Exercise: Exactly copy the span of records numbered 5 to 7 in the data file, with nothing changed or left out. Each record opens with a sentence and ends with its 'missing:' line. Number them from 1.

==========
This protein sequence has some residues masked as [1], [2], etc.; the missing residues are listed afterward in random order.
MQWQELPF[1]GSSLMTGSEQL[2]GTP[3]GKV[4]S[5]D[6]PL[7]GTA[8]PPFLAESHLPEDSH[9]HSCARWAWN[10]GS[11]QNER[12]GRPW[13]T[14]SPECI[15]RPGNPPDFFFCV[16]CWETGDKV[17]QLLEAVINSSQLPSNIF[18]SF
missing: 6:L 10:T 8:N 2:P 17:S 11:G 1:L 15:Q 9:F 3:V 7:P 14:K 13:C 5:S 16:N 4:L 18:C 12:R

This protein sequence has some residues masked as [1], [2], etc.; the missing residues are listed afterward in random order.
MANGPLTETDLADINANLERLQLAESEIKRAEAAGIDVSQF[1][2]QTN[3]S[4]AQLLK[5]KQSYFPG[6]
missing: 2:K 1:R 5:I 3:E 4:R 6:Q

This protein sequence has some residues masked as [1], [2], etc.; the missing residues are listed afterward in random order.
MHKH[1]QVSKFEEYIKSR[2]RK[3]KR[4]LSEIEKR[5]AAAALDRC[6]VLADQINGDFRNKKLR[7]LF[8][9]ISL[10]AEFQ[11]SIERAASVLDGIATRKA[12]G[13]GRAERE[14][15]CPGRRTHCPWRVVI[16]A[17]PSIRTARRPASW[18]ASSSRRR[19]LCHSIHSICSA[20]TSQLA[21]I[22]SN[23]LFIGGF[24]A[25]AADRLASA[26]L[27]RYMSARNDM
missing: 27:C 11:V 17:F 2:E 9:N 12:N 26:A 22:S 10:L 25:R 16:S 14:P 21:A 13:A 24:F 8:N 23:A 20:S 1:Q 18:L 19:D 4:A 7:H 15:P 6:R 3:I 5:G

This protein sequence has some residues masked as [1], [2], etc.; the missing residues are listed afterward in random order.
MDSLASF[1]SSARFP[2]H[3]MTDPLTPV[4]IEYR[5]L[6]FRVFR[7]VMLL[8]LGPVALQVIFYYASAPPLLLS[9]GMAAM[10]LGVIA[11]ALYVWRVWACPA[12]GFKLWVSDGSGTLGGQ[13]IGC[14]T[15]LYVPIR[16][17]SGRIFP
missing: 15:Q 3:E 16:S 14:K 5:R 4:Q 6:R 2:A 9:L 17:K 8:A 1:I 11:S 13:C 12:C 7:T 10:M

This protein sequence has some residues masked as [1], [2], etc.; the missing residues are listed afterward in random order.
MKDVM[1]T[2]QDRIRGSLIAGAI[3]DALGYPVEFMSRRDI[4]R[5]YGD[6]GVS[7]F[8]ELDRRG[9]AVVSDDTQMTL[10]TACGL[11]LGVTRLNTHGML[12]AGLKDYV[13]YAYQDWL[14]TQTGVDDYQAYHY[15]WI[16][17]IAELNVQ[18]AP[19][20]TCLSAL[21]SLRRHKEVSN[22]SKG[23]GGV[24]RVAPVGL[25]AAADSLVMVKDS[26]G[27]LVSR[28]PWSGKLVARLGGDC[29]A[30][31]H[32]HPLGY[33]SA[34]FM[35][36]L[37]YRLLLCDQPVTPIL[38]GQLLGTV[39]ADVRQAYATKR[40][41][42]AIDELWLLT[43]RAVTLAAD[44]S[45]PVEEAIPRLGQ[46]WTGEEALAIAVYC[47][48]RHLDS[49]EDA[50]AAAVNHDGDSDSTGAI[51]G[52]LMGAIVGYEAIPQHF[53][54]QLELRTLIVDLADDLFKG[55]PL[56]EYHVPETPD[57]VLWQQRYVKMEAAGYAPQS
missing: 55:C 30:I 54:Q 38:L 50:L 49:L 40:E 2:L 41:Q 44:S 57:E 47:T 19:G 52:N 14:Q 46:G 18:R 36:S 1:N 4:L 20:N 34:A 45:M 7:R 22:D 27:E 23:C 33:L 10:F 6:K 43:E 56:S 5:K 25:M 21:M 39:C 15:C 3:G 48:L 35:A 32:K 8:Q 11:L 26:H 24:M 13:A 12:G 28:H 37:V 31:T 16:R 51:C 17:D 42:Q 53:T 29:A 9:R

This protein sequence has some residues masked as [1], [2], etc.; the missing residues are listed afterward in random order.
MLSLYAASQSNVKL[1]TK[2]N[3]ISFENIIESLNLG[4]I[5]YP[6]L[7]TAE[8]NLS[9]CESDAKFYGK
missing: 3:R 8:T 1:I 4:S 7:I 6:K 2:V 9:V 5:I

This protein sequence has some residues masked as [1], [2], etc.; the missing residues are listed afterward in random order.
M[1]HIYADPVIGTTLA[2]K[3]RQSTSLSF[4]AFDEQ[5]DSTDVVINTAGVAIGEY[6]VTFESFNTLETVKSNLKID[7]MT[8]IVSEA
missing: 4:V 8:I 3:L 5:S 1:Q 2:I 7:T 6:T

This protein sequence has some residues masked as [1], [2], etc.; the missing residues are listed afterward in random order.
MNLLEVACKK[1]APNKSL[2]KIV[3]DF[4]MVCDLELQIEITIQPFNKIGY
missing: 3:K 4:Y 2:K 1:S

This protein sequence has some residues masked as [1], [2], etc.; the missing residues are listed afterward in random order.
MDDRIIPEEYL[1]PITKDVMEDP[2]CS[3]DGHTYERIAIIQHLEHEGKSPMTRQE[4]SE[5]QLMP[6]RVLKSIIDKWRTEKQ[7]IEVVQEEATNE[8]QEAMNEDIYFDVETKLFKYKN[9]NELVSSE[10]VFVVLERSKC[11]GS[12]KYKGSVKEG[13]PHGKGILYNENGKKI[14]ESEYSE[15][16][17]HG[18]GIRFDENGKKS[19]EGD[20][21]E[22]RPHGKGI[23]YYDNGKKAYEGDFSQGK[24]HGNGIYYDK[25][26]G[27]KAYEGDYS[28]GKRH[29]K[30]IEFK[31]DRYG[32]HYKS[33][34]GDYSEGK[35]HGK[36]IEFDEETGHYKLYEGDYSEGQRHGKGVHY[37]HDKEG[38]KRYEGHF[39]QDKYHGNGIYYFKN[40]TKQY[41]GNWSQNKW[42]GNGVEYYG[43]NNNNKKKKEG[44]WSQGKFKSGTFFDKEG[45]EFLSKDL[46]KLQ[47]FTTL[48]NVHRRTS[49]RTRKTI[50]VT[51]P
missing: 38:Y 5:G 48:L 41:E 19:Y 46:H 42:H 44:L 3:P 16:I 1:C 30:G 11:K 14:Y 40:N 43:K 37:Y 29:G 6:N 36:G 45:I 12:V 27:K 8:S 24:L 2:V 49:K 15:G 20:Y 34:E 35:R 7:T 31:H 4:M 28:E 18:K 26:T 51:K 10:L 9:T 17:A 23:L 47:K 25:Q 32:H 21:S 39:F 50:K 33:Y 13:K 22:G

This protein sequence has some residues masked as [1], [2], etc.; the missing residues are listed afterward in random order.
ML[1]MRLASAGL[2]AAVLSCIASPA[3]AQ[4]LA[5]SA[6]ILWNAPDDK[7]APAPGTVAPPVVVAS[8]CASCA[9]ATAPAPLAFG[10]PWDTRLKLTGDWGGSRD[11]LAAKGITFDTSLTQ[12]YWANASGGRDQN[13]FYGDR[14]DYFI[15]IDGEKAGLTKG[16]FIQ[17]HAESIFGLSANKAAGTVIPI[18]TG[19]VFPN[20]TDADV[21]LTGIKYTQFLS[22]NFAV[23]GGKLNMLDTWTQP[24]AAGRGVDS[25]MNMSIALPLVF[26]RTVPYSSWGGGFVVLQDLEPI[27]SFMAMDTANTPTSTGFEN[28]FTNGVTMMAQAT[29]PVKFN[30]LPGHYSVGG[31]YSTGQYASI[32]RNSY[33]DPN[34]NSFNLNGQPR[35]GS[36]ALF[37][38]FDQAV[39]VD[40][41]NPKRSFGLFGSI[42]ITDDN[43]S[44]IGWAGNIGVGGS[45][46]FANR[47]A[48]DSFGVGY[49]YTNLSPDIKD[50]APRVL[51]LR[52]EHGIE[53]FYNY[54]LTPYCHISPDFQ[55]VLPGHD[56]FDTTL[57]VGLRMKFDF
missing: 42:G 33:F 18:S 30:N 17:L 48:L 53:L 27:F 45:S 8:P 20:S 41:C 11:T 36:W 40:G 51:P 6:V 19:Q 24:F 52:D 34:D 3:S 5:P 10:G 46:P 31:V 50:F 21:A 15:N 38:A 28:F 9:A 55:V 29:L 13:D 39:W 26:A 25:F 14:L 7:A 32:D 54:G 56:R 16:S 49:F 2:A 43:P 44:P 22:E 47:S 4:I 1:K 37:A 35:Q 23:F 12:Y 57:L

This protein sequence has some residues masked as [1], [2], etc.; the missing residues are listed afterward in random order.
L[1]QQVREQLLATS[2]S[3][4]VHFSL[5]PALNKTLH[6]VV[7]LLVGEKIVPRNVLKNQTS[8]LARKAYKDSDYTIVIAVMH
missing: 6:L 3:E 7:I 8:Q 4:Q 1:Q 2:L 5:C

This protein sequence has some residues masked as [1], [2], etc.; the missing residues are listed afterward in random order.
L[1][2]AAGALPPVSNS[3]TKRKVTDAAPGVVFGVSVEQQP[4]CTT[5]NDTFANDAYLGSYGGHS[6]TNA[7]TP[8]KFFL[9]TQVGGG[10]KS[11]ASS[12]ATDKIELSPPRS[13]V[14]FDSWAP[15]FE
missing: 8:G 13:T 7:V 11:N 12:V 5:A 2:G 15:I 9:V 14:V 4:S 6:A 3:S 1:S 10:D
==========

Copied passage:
This protein sequence has some residues masked as [1], [2], etc.; the missing residues are listed afterward in random order.
MKDVM[1]T[2]QDRIRGSLIAGAI[3]DALGYPVEFMSRRDI[4]R[5]YGD[6]GVS[7]F[8]ELDRRG[9]AVVSDDTQMTL[10]TACGL[11]LGVTRLNTHGML[12]AGLKDYV[13]YAYQDWL[14]TQTGVDDYQAYHY[15]WI[16][17]IAELNVQ[18]AP[19][20]TCLSAL[21]SLRRHKEVSN[22]SKG[23]GGV[24]RVAPVGL[25]AAADSLVMVKDS[26]G[27]LVSR[28]PWSGKLVARLGGDC[29]A[30][31]H[32]HPLGY[33]SA[34]FM[35][36]L[37]YRLLLCDQPVTPIL[38]GQLLGTV[39]ADVRQAYATKR[40][41][42]AIDELWLLT[43]RAVTLAAD[44]S[45]PVEEAIPRLGQ[46]WTGEEALAIAVYC[47][48]RHLDS[49]EDA[50]AAAVNHDGDSDSTGAI[51]G[52]LMGAIVGYEAIPQHF[53][54]QLELRTLIVDLADDLFKG[55]PL[56]EYHVPETPD[57]VLWQQRYVKMEAAGYAPQS
missing: 55:C 30:I 54:Q 38:L 50:L 49:L 40:E 2:L 41:Q 44:S 57:E 47:T 19:G 52:N 14:Q 46:G 18:R 36:S 1:N 4:L 20:N 34:A 45:M 7:R 22:D 27:E 23:C 33:L 10:F 6:K 43:E 56:S 5:K 25:M 21:M 39:C 15:C 3:G 48:L 35:A 32:K 8:Q 11:L 26:H 24:M 13:A 12:G 28:H 37:V 31:T 16:R 51:C 17:D 42:Q 53:T 29:A 9:R

This protein sequence has some residues masked as [1], [2], etc.; the missing residues are listed afterward in random order.
MLSLYAASQSNVKL[1]TK[2]N[3]ISFENIIESLNLG[4]I[5]YP[6]L[7]TAE[8]NLS[9]CESDAKFYGK
missing: 3:R 8:T 1:I 4:S 7:I 6:K 2:V 9:V 5:I

This protein sequence has some residues masked as [1], [2], etc.; the missing residues are listed afterward in random order.
M[1]HIYADPVIGTTLA[2]K[3]RQSTSLSF[4]AFDEQ[5]DSTDVVINTAGVAIGEY[6]VTFESFNTLETVKSNLKID[7]MT[8]IVSEA
missing: 4:V 8:I 3:L 5:S 1:Q 2:I 7:T 6:T